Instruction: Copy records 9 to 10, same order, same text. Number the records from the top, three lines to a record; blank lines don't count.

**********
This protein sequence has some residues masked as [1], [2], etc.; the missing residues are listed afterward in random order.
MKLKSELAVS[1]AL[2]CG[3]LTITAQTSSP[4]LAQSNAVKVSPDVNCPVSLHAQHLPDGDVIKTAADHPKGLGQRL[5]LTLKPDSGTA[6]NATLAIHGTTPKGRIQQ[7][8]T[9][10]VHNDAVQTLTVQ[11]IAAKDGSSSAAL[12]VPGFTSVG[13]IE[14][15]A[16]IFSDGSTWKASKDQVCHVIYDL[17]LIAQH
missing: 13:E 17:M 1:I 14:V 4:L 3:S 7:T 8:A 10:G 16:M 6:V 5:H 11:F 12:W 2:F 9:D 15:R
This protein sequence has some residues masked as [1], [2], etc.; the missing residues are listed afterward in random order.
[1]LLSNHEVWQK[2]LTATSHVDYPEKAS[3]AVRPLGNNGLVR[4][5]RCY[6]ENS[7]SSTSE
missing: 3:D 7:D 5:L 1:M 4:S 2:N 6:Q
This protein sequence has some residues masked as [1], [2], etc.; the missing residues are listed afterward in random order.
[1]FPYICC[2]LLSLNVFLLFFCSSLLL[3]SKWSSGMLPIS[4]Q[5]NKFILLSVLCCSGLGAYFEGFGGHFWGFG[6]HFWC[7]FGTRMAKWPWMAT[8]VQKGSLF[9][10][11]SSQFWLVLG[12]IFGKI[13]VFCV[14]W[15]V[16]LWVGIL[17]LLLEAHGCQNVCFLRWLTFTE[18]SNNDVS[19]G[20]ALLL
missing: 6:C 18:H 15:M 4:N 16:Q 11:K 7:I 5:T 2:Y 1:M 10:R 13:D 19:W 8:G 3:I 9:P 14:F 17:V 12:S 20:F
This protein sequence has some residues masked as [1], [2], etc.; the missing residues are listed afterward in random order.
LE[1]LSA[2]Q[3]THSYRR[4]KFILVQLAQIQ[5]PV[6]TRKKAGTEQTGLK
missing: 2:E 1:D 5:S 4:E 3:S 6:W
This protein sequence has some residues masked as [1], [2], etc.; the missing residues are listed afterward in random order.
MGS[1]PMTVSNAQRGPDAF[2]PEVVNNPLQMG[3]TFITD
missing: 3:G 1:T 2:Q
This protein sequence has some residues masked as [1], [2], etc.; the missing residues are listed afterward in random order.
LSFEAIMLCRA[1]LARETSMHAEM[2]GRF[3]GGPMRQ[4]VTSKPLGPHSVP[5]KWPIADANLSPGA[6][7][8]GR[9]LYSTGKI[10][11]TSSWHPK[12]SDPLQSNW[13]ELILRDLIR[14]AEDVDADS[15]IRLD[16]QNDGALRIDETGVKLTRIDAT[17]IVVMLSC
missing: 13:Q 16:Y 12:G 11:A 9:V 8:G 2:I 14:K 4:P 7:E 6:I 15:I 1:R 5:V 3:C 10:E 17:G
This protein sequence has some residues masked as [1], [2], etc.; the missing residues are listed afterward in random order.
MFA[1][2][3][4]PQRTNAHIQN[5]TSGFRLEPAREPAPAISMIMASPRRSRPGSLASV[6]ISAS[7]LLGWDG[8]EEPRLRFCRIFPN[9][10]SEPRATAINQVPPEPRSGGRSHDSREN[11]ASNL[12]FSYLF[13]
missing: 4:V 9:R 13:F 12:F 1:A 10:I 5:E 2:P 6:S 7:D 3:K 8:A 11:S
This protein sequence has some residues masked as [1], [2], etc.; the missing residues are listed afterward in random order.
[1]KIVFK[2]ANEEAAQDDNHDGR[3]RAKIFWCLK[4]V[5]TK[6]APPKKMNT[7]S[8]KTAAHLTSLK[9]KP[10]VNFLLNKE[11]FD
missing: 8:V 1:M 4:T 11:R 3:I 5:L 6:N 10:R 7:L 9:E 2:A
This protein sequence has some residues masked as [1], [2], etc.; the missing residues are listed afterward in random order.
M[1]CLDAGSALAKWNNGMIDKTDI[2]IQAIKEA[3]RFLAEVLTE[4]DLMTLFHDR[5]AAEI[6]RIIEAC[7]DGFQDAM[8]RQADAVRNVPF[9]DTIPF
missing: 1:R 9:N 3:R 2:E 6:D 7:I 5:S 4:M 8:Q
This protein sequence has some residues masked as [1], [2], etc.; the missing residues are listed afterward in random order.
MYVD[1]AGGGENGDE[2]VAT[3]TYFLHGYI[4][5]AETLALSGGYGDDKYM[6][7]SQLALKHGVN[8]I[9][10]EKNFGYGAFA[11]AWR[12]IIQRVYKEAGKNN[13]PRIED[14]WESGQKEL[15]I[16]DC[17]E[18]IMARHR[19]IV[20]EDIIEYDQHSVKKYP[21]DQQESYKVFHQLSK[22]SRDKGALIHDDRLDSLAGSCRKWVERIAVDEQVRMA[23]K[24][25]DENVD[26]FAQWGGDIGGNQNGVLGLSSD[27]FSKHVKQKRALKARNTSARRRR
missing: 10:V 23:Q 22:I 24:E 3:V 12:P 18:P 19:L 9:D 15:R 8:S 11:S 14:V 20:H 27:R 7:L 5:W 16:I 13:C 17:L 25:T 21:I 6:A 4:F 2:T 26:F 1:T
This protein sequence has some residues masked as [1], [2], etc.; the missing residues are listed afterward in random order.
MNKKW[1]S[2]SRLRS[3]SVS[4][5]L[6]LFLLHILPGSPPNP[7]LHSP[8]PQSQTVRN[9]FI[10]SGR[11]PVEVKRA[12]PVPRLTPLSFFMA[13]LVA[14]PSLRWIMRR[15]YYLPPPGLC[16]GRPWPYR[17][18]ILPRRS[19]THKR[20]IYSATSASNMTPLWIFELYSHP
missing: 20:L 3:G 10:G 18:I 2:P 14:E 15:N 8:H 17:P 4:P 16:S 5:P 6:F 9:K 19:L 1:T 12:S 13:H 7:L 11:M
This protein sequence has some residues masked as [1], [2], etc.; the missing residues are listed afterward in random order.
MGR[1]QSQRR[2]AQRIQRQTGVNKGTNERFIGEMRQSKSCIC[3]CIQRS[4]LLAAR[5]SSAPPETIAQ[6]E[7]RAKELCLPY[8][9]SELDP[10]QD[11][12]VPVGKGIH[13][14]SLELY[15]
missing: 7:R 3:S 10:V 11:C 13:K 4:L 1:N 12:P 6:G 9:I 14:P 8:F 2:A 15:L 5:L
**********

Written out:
This protein sequence has some residues masked as [1], [2], etc.; the missing residues are listed afterward in random order.
M[1]CLDAGSALAKWNNGMIDKTDI[2]IQAIKEA[3]RFLAEVLTE[4]DLMTLFHDR[5]AAEI[6]RIIEAC[7]DGFQDAM[8]RQADAVRNVPF[9]DTIPF
missing: 1:R 9:N 3:R 2:E 6:D 7:I 5:S 4:M 8:Q
This protein sequence has some residues masked as [1], [2], etc.; the missing residues are listed afterward in random order.
MYVD[1]AGGGENGDE[2]VAT[3]TYFLHGYI[4][5]AETLALSGGYGDDKYM[6][7]SQLALKHGVN[8]I[9][10]EKNFGYGAFA[11]AWR[12]IIQRVYKEAGKNN[13]PRIED[14]WESGQKEL[15]I[16]DC[17]E[18]IMARHR[19]IV[20]EDIIEYDQHSVKKYP[21]DQQESYKVFHQLSK[22]SRDKGALIHDDRLDSLAGSCRKWVERIAVDEQVRMA[23]K[24][25]DENVD[26]FAQWGGDIGGNQNGVLGLSSD[27]FSKHVKQKRALKARNTSARRRR
missing: 10:V 23:Q 22:I 24:E 3:V 12:P 18:P 19:L 9:D 15:R 8:S 11:S 14:V 20:H 27:R 7:L 5:W 16:I 13:C 17:L 25:T 21:I 6:A 4:F 2:T 26:F 1:T